Testing dynamic languages

grkuntzmd at gmail.com grkuntzmd at gmail.com
Sat Apr 4 19:30:27 CEST 2009


This may be obvious but, clearly there are (at least) two general
types of errors: those caused by data external to the program and
those caused by bugs in the program. For all inputs coming into the
program from outside, such as user inputs and data coming over a
network, the inputs must be completely checked -- always assume that
they will be incorrect and are intended to crash your code -- be
pleasantly surprised when they are not :-). Check for all bad inputs.

If the data are from inside the program, the assumption may be that
they are good and if not, it was a bug. I suppose you can write unit
tests on each routine to see that the methods that routine calls are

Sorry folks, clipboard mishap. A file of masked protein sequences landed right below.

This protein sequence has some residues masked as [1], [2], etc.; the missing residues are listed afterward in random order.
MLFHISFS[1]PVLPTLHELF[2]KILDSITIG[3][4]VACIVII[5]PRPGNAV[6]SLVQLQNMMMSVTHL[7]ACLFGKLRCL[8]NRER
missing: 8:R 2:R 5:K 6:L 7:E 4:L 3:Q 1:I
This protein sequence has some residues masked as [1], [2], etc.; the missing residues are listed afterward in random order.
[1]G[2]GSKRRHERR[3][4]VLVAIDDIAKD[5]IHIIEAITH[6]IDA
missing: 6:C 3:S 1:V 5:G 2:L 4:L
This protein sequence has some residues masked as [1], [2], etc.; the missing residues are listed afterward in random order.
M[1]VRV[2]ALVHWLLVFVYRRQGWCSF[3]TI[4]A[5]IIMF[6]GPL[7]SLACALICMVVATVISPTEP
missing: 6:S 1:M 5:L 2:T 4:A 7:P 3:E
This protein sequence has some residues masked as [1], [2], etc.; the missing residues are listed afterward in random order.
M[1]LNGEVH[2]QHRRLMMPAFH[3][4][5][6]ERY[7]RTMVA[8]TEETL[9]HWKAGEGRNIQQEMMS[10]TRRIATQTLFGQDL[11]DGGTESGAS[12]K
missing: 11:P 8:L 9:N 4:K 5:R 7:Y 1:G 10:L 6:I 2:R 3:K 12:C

with valid arguments (using mocks). I actually tried this in a Java
program using JMockit; it was tedious, but it did catch a few
"potential" bugs. I would love to say that I ALWAYS remember the input
and output condition of every subroutine I write, but I just finished
a new feature for a company project that involved 100+ routines and
classes and I admit that I don't always remember which ones can return
null and which always return empty arrays, for example, even though I
try to write JavaDocs at the top of each routine. By mocking these
routines, I can check that the caller always handles each case
gracefully.



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